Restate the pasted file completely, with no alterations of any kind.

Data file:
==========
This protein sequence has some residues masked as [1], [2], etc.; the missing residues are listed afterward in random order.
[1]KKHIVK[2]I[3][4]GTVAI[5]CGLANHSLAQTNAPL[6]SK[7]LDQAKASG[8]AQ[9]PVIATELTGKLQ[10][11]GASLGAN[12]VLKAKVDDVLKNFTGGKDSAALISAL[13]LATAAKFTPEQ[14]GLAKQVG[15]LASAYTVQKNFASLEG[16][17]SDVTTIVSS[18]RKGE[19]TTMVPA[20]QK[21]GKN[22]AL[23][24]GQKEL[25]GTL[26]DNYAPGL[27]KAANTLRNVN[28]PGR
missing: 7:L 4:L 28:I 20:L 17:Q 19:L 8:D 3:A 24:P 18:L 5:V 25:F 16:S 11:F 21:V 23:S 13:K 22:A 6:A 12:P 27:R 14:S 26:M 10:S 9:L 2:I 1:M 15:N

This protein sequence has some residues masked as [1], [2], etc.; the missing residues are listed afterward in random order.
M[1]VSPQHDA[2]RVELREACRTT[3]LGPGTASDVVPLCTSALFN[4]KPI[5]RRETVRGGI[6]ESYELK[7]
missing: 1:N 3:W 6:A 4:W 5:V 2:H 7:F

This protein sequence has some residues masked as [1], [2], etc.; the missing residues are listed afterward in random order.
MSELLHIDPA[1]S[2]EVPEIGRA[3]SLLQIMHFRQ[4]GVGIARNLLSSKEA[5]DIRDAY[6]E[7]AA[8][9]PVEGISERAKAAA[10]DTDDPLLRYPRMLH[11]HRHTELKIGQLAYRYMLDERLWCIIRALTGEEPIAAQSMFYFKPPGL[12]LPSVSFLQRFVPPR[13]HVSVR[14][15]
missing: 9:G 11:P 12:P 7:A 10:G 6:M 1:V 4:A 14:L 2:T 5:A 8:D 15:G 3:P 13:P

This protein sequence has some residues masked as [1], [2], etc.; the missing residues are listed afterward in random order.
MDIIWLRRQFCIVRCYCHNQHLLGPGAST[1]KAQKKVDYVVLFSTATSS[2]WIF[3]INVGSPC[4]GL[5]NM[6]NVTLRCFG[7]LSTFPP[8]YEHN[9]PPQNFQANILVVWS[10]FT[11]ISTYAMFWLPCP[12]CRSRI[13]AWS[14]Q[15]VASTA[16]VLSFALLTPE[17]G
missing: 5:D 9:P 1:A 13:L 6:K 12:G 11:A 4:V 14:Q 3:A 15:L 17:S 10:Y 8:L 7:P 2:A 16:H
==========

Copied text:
This protein sequence has some residues masked as [1], [2], etc.; the missing residues are listed afterward in random order.
[1]KKHIVK[2]I[3][4]GTVAI[5]CGLANHSLAQTNAPL[6]SK[7]LDQAKASG[8]AQ[9]PVIATELTGKLQ[10][11]GASLGAN[12]VLKAKVDDVLKNFTGGKDSAALISAL[13]LATAAKFTPEQ[14]GLAKQVG[15]LASAYTVQKNFASLEG[16][17]SDVTTIVSS[18]RKGE[19]TTMVPA[20]QK[21]GKN[22]AL[23][24]GQKEL[25]GTL[26]DNYAPGL[27]KAANTLRNVN[28]PGR
missing: 7:L 4:L 28:I 20:L 17:Q 19:L 8:D 3:A 24:P 18:L 5:V 25:F 16:S 11:F 21:V 23:S 13:K 22:A 6:A 12:P 27:R 14:S 26:M 10:S 9:L 2:I 1:M 15:N

This protein sequence has some residues masked as [1], [2], etc.; the missing residues are listed afterward in random order.
M[1]VSPQHDA[2]RVELREACRTT[3]LGPGTASDVVPLCTSALFN[4]KPI[5]RRETVRGGI[6]ESYELK[7]
missing: 1:N 3:W 6:A 4:W 5:V 2:H 7:F

This protein sequence has some residues masked as [1], [2], etc.; the missing residues are listed afterward in random order.
MSELLHIDPA[1]S[2]EVPEIGRA[3]SLLQIMHFRQ[4]GVGIARNLLSSKEA[5]DIRDAY[6]E[7]AA[8][9]PVEGISERAKAAA[10]DTDDPLLRYPRMLH[11]HRHTELKIGQLAYRYMLDERLWCIIRALTGEEPIAAQSMFYFKPPGL[12]LPSVSFLQRFVPPR[13]HVSVR[14][15]
missing: 9:G 11:P 12:P 7:A 10:G 6:M 1:V 4:A 14:L 2:T 5:A 8:D 15:G 3:P 13:P

This protein sequence has some residues masked as [1], [2], etc.; the missing residues are listed afterward in random order.
MDIIWLRRQFCIVRCYCHNQHLLGPGAST[1]KAQKKVDYVVLFSTATSS[2]WIF[3]INVGSPC[4]GL[5]NM[6]NVTLRCFG[7]LSTFPP[8]YEHN[9]PPQNFQANILVVWS[10]FT[11]ISTYAMFWLPCP[12]CRSRI[13]AWS[14]Q[15]VASTA[16]VLSFALLTPE[17]G
missing: 5:D 9:P 1:A 13:L 6:K 12:G 11:A 4:V 14:Q 3:A 15:L 17:S 10:Y 8:L 7:P 2:A 16:H